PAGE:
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## How to Recognize a Parabola

Hello, guys! In my 45-minute talk, I’ll discuss certain theorems and corollaries and proofs that can help us determine whether or not a curve is a parabola. But my main focus is on working with higher degree 2 and 3 equations. For example, if $y = x^2$ is our...

## Lights Out and Variants

Hello all! For my 45 minute talk I will be talking about the game, Lights Out, and different forms of the game. Lights Out is usually played on a 5×5 grid, with 25 buttons. And pressing a button, will toggle nearby lights. The goal of the game is simple, right?...

## Music, Ternary Continued Fractions, and Jacobi

Ternary Continued Fractions are fractions that can be expanded by special eqns; known as Jacobian Ternary Continued Fractional Eqns. These eqns were developed by Jacobi bc he was very interested in the concept of the continued fraction. and using these eqns was how he...

## Envy-free Cake Division Protocols

Have you ever had to split something evenly between a group of people? Chances are that you have, and chances are that when you did, you didn’t use the laws of mathematics to ensure everyone’s complete and mathematically certain satisfaction. Because y’know, that’d be...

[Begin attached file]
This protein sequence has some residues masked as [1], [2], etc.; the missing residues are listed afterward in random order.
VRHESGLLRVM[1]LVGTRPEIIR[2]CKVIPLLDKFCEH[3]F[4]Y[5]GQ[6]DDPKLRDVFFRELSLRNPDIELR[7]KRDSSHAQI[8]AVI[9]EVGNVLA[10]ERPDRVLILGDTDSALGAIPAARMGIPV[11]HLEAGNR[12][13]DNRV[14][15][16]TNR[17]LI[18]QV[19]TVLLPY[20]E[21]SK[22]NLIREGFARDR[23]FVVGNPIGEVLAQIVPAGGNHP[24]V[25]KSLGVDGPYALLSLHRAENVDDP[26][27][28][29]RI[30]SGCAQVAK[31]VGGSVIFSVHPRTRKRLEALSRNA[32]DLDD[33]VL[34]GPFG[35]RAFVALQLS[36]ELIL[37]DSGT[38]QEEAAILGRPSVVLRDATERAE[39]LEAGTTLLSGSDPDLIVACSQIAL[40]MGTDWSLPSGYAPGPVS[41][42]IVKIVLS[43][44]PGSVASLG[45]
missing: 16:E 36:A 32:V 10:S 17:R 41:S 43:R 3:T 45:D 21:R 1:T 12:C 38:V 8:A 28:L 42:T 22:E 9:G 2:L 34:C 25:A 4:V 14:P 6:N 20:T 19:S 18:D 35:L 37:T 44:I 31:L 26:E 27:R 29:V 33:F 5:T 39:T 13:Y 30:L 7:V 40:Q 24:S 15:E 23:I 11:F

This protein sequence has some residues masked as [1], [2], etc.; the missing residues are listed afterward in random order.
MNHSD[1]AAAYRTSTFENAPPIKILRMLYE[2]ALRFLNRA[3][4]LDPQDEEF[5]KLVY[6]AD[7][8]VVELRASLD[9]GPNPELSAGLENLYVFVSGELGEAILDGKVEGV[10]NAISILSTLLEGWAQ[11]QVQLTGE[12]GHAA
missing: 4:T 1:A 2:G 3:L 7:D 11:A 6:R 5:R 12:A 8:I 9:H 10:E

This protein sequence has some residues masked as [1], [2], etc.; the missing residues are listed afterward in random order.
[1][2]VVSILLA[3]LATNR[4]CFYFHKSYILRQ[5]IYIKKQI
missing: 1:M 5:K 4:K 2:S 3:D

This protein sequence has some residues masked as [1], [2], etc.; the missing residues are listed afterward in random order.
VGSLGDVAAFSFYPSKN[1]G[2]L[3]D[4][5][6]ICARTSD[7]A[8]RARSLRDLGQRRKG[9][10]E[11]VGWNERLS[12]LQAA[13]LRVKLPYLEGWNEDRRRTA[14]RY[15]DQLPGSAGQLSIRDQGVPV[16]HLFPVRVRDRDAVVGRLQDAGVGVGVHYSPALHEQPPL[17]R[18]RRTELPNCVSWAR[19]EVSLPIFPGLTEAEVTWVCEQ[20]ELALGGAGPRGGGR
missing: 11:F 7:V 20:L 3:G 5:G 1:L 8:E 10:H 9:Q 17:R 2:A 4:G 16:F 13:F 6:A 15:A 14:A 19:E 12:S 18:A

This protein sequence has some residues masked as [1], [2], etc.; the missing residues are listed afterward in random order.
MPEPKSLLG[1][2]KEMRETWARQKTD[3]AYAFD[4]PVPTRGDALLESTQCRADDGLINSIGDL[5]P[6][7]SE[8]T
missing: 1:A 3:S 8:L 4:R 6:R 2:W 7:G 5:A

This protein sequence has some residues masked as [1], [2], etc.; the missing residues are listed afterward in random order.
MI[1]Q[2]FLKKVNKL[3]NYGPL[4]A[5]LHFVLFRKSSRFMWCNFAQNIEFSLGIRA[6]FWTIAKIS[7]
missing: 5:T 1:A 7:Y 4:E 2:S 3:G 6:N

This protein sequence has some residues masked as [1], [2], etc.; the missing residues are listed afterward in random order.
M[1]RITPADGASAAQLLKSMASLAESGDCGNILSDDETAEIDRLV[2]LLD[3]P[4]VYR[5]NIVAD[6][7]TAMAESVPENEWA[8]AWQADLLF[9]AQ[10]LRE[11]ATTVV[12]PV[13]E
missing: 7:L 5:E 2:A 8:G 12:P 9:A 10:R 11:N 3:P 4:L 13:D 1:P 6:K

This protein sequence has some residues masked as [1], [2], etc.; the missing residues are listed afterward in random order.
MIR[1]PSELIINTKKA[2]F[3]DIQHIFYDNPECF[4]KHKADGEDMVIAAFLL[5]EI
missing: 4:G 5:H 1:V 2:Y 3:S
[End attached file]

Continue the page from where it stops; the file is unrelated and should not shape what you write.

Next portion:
## Inflation and Stock Returns

Hey everyone! For my talk, we will be exploring the impact on monetary policies on inflation which then results into an impact on stock return and asset prices. This may sound more like an economic or finance talk, but let me assure you, a lot of math can be found...

## Puzzles from March 30

We looked at a typical page of Maslanka puzzles from the Guardian Weekly, and concentrated on #3 here.

## Cantor Polynomials and the Fueter-Polya Theorem

Hi everyone! For the first math seminar of the semester, I will be discussing the idea of a Cantor Polynomial and an interesting theorem that relates to these polynomials called the Fueter-Polya Theorem. Cantor Polynomials deal with the question of taking...

## Puzzles from March 2

Puzzles 334 and 336 from Math Horizons  Vol. 23, No. 3 (2016) This is puzzle 336 from Math Horizons showing first, second, third step in the above.

## Puzzles for Feb. 16.

We chose the Collatz-like Problem 338. Based on experiments, we conjecture that starting with any number leads into a repeating loop…

## Puzzles for Feb. 2

We looked at three puzzles, and chose Problem 346. After some experiments, we conjectured that the only square in the list is 9, and tried expressing numbers like $88889$ in several different ways, starting from $999=10^4-1$.